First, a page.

Given all the damage that it can cause, you would be forgiven for thinking that inflammation is always harmful. The truth is that it is actually a healthy defense against malignant cells, infection and trauma – to a degree. However, when inflammation is systemic and chronic, the true damage can occur as it harms cells and leads to mutations. Nearly a quarter of all cancers can be traced to this inflammatory process.
Having the right balance between healthy inflammation and the more destructive variety is important to avoid disease. Unfortunately, as we age, that natural balance can be disrupted. Enter Nigella sativa, or black cumin seed oil. Also known as Roman coriander or black caraway, the seeds of black cumin have a powerful phytochemical called thymoquinone. This antioxidant is behind the seed oil’s tremendous healing powers. It also contains an anti-microbial and antiseptic known as thymol.
Studies have shown that black cumin seed oil increases the activity of the macrophages that surround and destroy abnormal cells in the body. It also helps to stimulate the helper T-cells that facilitate healing. For example, one study showed that those who took black cumin seed oil had a 30 percent rise in natural killer cell functions and a 55 percent rise in helper T-cell activity.
Its effects on inflammation are quite powerful. A study in the Egyptian Journal of Immunology showed that the oil was just as effective as the steroid dexamethasone in lowering the number of inflammatory cells and cytokines in lung tissue.
A 2011 placebo-controlled study that was published in Phototherapy Research looked into the efficacy of black cumin seed oil on rheumatoid arthritis. During the month that female participants in the study took 500 mg of black cumin seed oil two times a day, 42.5 percent of them noted a reduction in their arthritis symptoms, including less morning stiffness and decreased joint swelling.
Meanwhile, a 2010 Experimental Biology and Medicine animal study showed that thymoquinone can reduce the level of an enzyme known as MMP that destroys the tissue in bones and joints.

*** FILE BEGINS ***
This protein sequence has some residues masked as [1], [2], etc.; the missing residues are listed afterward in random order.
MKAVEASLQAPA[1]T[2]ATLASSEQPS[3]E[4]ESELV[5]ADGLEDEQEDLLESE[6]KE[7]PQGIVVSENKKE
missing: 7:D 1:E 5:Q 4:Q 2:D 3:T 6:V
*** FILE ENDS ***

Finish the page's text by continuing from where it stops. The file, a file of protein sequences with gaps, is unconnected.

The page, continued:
Black cumin seed oil can also be useful if you suffer from allergies or asthma because these conditions are related to immune overreactions. People with allergic rhinitis who take the oil have reported significant reductions in symptoms like sneezing, runny nose, itching and nasal congestion. Those with asthma have found that it can help relax the airway and trachea.
Perhaps its most exciting power is its ability to combat heart disease. In animal studies, black cumin seed oil has been shown to reduce LDL or bad cholesterol, while increasing good or HDL cholesterol, lowering the risk of atherosclerosis. In addition, it is believed to decrease ischemia-reperfusion injury, which can cause debilitating organ and tissue damage after a stroke or heart attack.
You might already be familiar with cumin if you cook a lot of Mexican or Indian dishes, but black cumin is slightly different. Its seeds are a lot darker than the brown of the more familiar cumin seeds, and their flavor is more reminiscent of caraway and fennel. It’s used in North African and Middle Eastern cuisine.
You should proceed with caution before taking high doses of supplements as they could cause side effects like allergic rashes or stomach upset. To get some of the benefits in a safer manner, why not experiment with cooking with black cumin seeds?
Sources for this article include: